drinking water

DIARI LA VEU / FLICKR CC

Lake Erie has one of the highest concentrations of microplastic pollution in the world.

Sherri Mason, a researcher at Penn State Behrend in Erie, was the first to report that finding.

Her discovery led to congressional action banning microbeads in consumer products.

On this week’s Exploradio,  we spend some time with Mason finding out how microplastic pollution remains a health hazard.

photo of KSU President Beverly Warren
NATHANIEL BAILEY / KENT STATE UNIVERSITY

Here are your morning headlines for Monday, April 29:

photo of a water fountain
RISHABH MISHRA / FLICKR

New requirements aim to keep Ohioans safe from lead contamination in their drinking water.

The Ohio Environmental Protection Agency now requires each public water system to give residents 45 days’ notice when lead pipes will be worked on. They have to provide filters if a pipe is being replaced.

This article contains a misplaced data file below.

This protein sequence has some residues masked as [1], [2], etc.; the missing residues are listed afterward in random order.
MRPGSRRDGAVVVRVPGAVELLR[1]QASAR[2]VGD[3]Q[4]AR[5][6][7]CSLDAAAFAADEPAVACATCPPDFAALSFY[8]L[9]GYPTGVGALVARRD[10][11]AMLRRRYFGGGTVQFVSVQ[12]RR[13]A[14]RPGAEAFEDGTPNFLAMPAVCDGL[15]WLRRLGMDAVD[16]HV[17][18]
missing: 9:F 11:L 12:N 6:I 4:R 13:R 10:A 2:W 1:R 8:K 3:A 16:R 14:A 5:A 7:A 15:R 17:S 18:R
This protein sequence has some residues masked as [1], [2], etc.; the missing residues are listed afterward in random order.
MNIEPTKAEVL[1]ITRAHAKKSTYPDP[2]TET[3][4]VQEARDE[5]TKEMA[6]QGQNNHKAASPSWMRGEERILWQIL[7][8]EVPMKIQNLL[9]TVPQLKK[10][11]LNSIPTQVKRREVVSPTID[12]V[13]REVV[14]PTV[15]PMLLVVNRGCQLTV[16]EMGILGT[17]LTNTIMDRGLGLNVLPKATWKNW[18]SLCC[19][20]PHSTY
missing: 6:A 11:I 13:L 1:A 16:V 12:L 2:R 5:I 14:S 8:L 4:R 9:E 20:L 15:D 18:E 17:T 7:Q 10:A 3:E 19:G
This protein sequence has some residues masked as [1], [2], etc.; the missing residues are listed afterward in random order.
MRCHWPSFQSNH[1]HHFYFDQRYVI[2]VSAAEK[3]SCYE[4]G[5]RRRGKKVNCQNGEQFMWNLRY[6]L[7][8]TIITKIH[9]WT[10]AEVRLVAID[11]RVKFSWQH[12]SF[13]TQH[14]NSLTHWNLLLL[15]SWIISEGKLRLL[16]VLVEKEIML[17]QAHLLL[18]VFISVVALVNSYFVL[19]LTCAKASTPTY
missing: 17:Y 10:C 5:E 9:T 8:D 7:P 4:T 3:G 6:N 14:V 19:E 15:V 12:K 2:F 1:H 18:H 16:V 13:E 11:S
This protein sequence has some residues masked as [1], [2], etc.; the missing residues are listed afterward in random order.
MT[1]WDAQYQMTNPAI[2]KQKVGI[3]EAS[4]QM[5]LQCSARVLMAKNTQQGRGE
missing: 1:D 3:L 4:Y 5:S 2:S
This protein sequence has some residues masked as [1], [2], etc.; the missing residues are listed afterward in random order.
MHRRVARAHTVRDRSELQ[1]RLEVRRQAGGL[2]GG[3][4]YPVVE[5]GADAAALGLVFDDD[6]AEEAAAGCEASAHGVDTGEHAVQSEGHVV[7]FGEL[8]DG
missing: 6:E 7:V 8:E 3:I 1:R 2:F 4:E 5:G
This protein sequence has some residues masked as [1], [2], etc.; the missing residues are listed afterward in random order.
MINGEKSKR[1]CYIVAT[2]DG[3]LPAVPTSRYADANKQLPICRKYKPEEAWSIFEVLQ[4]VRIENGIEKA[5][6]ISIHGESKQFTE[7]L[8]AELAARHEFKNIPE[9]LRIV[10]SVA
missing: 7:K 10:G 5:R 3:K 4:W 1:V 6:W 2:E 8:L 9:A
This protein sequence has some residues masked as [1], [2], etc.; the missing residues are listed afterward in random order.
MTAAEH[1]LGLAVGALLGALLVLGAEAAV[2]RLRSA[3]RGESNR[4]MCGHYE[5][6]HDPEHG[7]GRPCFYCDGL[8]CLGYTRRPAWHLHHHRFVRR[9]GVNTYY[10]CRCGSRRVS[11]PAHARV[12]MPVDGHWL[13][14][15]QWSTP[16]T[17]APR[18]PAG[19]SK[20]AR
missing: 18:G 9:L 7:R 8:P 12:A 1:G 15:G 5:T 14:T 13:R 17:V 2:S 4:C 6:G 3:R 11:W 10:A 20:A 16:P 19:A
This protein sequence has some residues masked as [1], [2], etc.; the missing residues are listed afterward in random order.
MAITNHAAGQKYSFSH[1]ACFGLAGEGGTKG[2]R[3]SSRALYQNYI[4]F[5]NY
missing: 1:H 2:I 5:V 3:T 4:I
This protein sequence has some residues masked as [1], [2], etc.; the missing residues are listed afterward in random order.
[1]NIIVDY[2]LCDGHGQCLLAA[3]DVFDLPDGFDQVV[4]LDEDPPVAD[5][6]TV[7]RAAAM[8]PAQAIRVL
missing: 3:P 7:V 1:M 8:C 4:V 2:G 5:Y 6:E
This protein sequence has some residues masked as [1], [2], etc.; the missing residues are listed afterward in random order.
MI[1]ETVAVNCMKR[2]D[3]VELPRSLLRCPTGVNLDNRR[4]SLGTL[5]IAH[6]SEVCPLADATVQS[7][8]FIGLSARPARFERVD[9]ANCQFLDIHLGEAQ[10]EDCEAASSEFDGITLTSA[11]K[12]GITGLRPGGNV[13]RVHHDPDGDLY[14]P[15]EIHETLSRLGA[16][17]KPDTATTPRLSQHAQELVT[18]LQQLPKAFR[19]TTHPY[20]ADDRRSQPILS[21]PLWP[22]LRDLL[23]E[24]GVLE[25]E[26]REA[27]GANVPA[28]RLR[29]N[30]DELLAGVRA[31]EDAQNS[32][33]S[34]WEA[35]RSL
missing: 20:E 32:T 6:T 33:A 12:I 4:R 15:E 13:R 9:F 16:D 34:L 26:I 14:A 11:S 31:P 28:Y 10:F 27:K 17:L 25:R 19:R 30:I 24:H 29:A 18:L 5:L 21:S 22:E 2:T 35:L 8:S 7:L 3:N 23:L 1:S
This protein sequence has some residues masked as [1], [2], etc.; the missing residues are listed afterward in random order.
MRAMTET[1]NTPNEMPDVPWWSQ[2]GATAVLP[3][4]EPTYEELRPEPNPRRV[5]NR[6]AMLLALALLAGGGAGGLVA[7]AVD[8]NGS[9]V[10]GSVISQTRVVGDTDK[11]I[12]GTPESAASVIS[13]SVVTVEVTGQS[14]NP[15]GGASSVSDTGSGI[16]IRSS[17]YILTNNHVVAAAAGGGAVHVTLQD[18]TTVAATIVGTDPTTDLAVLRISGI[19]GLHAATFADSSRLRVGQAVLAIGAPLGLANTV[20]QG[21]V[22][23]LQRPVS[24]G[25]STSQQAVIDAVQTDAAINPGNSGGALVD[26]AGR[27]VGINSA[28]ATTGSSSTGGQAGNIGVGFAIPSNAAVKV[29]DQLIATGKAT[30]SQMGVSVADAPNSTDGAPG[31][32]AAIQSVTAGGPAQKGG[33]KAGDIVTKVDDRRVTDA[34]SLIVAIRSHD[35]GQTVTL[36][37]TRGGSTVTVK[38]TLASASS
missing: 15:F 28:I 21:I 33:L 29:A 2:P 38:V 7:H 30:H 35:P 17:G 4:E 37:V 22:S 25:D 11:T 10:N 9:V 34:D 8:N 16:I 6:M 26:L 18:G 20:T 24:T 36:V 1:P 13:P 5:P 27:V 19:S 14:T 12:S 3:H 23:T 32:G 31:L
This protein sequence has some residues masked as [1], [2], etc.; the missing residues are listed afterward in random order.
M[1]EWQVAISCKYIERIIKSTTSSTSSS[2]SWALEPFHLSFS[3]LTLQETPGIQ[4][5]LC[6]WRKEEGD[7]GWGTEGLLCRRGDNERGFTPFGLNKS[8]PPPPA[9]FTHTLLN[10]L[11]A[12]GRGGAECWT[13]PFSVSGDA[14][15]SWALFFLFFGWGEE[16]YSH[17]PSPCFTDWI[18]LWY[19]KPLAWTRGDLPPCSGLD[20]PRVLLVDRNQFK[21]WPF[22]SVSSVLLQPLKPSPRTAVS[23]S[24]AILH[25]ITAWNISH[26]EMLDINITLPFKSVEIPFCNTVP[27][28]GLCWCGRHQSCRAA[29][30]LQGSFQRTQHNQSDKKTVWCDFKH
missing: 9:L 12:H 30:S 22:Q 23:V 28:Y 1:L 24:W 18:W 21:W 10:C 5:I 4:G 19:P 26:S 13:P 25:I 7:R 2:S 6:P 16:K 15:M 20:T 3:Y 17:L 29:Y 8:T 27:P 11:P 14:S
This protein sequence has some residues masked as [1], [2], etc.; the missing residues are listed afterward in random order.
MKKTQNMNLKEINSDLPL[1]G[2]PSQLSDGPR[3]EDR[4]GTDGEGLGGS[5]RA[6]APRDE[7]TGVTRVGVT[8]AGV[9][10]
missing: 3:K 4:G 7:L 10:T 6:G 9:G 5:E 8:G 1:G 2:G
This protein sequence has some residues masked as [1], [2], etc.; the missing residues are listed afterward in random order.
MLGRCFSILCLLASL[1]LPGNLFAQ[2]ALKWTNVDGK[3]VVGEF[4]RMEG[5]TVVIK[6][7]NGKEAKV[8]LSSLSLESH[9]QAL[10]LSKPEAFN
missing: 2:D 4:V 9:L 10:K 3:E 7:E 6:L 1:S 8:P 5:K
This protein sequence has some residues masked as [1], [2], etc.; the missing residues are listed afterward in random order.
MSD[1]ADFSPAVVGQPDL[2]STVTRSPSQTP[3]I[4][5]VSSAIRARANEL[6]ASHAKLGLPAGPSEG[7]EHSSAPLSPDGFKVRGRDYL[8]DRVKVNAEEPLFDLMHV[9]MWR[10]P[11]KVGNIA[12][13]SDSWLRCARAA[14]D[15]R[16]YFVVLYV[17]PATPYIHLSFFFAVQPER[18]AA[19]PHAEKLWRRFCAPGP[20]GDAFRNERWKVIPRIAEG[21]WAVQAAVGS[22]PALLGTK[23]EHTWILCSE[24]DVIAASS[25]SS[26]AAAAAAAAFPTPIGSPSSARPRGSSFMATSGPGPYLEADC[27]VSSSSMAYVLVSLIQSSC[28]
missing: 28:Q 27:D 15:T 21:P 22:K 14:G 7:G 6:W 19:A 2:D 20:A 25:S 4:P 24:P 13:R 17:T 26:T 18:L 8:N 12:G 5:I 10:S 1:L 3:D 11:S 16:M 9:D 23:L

a photo of the Kent campus
KENT STATE UNIVERSITY

Here are your morning headlines for Thursday, June 28:

  • Nine Northeast Ohio public colleges sign collaborative compact;
  • Massillon Museum to use grant to combat stigmas in Appalachia;
  • Firm hired to investigate lawmaker also donated to him;
  • Ohio legislature relaxes standards at virtual academy;
  • Akron officials say discolored water is safe to drink;
  • Cleveland Museum of Natural History names permanent CEO;

Nine Northeast Ohio public colleges sign collaborative compact

photo of Great Lakes
GOOGLE EARTH

Aging infrastructure in the Great Lakes region affects the availability of safe drinking water and the ability of ships to navigate the lakes. President Trump campaigned on improving the country’s infrastructure, and one organization wants the needs of the Great Lakes at the top of the administration’s list.

Lead pipe map
Cleveland Division of Water

Customers in Northeast Ohio who get their water from the Cleveland Division of Water can now go online to see if they are among the nearly 45 percent who are connected to service lines that likely to contain lead.  

The Cleveland utility serves almost 420,000 homes and businesses. And Water Commissioner Alex Margevicius says service pipes installed after 1954 do not contain lead.